Recovering from alcohol use disorder can be a long, tough process. When you choose to stop drinking, you’re taking a significant first step. In most cases, though, getting sober is a lot more complex than simply giving up alcohol.
One potential challenge involves “dry drunk syndrome,” a slang term that originated in Alcoholics Anonymous (AA). It refers to traits and behaviors often seen with alcohol use that persist into recovery.
In other words, someone who’s sober might still “act drunk” or deal with the same issues that led them to quit drinking in the first place.
It often occurs as part of a broader condition known as post-acute withdrawal syndrome (PAWS).
While the phrase “dry drunk” is controversial, the set of symptoms it refers to are a normal part of recovery for plenty of people and nothing to be ashamed about.
The characteristics of this phenomenon may share similarities with the feelings and behaviors you might experience while still drinking.
You might experience some changes in your mood or emotional state, including:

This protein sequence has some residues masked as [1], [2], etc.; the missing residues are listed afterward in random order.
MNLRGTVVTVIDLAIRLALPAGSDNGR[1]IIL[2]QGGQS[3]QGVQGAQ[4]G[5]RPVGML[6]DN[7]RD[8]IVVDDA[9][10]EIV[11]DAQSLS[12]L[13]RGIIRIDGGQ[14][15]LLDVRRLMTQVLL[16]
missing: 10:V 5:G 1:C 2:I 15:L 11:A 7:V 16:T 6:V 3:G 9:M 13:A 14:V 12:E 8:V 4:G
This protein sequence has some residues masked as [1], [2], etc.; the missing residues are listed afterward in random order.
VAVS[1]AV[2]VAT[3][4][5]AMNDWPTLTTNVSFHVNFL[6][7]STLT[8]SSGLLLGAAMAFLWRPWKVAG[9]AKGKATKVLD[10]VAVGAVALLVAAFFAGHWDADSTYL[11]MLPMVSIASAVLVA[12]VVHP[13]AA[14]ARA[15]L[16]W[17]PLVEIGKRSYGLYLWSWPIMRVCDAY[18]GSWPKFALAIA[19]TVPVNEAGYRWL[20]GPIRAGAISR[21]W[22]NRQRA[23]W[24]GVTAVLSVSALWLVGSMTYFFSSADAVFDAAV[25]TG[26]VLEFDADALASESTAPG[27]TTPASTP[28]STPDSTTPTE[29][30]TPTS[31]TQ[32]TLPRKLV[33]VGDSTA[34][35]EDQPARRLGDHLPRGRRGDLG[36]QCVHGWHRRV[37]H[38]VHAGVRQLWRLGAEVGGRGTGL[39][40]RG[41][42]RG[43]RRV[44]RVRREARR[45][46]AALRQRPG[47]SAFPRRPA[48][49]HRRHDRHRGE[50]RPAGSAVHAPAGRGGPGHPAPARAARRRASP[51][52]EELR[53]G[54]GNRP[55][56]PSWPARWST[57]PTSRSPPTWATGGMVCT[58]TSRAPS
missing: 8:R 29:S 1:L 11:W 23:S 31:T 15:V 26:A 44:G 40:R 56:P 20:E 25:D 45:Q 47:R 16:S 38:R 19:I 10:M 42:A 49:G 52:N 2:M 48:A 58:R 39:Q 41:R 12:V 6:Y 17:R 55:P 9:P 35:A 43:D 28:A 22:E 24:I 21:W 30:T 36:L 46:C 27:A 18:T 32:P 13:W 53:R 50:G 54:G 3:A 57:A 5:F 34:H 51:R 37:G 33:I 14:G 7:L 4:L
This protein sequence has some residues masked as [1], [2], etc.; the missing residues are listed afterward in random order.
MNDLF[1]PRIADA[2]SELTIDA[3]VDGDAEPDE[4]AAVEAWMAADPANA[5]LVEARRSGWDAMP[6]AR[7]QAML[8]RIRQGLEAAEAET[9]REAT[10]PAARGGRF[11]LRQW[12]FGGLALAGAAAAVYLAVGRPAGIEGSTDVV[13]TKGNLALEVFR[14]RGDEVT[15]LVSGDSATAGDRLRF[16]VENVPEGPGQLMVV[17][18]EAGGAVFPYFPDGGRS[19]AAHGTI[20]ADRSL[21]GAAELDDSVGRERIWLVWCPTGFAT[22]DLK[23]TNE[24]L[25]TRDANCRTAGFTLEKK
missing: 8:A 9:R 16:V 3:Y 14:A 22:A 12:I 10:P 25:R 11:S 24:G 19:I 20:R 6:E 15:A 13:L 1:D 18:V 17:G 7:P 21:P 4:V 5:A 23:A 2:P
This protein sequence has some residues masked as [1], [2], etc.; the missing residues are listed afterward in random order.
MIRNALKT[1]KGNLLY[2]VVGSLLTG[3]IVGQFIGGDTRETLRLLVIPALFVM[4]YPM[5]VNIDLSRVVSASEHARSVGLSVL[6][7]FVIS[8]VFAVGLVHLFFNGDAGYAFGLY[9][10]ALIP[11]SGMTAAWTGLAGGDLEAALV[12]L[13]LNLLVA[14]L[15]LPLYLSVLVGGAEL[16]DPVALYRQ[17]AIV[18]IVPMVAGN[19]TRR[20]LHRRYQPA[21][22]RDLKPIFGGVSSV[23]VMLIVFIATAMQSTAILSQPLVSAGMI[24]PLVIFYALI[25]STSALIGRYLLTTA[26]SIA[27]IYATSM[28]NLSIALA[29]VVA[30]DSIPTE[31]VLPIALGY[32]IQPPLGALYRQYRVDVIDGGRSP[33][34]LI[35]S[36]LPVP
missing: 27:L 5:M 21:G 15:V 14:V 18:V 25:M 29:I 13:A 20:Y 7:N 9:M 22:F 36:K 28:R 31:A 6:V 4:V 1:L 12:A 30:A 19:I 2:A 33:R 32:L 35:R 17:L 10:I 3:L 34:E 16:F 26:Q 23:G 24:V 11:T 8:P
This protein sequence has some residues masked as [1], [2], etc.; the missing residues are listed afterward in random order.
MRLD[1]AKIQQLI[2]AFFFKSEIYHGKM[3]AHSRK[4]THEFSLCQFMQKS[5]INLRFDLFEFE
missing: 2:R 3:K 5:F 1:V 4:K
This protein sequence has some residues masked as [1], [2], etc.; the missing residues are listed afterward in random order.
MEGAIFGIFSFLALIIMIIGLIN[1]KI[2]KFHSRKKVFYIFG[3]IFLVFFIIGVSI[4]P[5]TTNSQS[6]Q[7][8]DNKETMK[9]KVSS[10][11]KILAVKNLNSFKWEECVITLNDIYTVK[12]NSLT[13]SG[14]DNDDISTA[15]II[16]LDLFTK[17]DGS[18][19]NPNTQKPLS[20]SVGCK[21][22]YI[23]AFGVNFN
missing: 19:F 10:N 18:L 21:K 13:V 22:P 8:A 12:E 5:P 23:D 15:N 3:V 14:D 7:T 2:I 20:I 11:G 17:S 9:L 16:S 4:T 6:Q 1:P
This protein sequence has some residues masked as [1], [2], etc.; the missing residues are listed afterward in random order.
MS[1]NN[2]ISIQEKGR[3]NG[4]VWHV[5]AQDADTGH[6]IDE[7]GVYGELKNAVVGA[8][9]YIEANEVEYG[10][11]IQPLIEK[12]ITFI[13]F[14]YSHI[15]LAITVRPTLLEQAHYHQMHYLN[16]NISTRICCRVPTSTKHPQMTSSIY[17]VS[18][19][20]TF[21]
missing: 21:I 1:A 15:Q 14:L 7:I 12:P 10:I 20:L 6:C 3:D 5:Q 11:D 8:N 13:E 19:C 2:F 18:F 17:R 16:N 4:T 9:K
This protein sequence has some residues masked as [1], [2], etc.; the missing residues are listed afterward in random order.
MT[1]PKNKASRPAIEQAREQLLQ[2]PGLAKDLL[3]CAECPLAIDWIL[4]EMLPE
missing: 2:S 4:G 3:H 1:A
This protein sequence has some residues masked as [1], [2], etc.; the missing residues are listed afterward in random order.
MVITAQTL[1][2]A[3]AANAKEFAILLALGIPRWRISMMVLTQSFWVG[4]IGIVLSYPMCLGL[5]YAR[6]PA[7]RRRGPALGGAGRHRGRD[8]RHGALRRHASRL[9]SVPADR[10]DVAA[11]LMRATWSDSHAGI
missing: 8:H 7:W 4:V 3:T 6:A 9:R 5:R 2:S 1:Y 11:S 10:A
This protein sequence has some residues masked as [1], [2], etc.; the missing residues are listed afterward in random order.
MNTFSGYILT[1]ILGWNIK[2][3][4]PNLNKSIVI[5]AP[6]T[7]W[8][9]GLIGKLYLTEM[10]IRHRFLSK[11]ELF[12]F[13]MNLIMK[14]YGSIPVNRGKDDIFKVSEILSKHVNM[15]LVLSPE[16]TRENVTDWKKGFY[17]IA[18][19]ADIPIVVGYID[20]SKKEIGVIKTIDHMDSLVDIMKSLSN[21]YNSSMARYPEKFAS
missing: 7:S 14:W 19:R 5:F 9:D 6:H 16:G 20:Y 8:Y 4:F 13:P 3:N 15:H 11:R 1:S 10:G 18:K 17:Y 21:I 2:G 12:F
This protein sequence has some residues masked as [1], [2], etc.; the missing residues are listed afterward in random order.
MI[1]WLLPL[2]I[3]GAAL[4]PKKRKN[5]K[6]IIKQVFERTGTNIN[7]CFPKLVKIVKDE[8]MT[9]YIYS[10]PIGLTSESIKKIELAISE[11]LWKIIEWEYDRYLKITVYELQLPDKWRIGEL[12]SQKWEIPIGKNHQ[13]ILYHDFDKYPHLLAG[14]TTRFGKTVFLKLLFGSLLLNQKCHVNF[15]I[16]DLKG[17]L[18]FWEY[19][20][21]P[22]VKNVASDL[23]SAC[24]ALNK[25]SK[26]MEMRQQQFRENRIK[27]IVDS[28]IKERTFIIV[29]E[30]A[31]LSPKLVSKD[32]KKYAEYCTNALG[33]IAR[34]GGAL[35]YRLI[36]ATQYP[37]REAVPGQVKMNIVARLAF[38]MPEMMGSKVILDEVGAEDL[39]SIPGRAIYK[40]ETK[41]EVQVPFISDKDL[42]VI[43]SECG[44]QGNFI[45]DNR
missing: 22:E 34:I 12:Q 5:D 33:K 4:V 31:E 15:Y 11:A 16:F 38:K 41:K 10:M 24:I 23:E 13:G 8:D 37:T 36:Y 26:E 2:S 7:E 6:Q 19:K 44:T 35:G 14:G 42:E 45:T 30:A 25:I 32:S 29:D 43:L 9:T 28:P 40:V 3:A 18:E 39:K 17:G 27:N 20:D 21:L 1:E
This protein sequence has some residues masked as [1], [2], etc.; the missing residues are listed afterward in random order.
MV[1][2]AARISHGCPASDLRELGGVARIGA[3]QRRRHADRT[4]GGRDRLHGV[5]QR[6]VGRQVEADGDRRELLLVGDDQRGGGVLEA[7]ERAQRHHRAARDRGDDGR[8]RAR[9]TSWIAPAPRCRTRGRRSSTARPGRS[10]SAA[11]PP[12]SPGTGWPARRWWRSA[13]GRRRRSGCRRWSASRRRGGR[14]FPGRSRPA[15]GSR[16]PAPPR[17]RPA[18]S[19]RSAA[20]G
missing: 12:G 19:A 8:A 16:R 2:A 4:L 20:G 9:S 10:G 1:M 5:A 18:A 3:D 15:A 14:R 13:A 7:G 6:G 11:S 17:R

- irritability, frustration, or anger
- low spirits
- impatience, restlessness, or difficulty focusing
- anxiety or worry about your ability to maintain sobriety
- resentment that’s directed toward yourself, people who can still drink, or people who want you to quit drinking
- negative or hopeless feelings about your ability to stop drinking
- distraction or boredom
You might also notice your mood changes rapidly or frequently. Expressing your emotions might seem tough or impossible, which can lead to further frustration.
Specific behaviors and experiences often linked to this syndrome can include:
- aggressive or impulsive behavior
- trouble sleeping
- a tendency to judge, blame, or criticize yourself harshly
- frustration with treatment, which may lead you to skip meetings or counseling sessions, or give up on them entirely
- frequent daydreaming or fantasizing, often about alcohol use
- using other behaviors, like TV or gambling, to cope with abstinence
These behaviors and emotional concerns can strain your relationships and interactions with others, especially if alcohol use has already had a negative impact on your relationships.
If you’re already coping with depression or other mental health concerns, these symptoms might further complicate matters and make you feel even worse. This can sometimes trigger renewed alcohol use, especially in the absence of more helpful coping techniques.
Not necessarily. Recovery is a highly individualized process. It can look a bit different for everyone.
Some experts suggest that people who leave treatment programs early or don’t address underlying factors that contribute to alcohol misuse have a higher chance of experiencing this syndrome.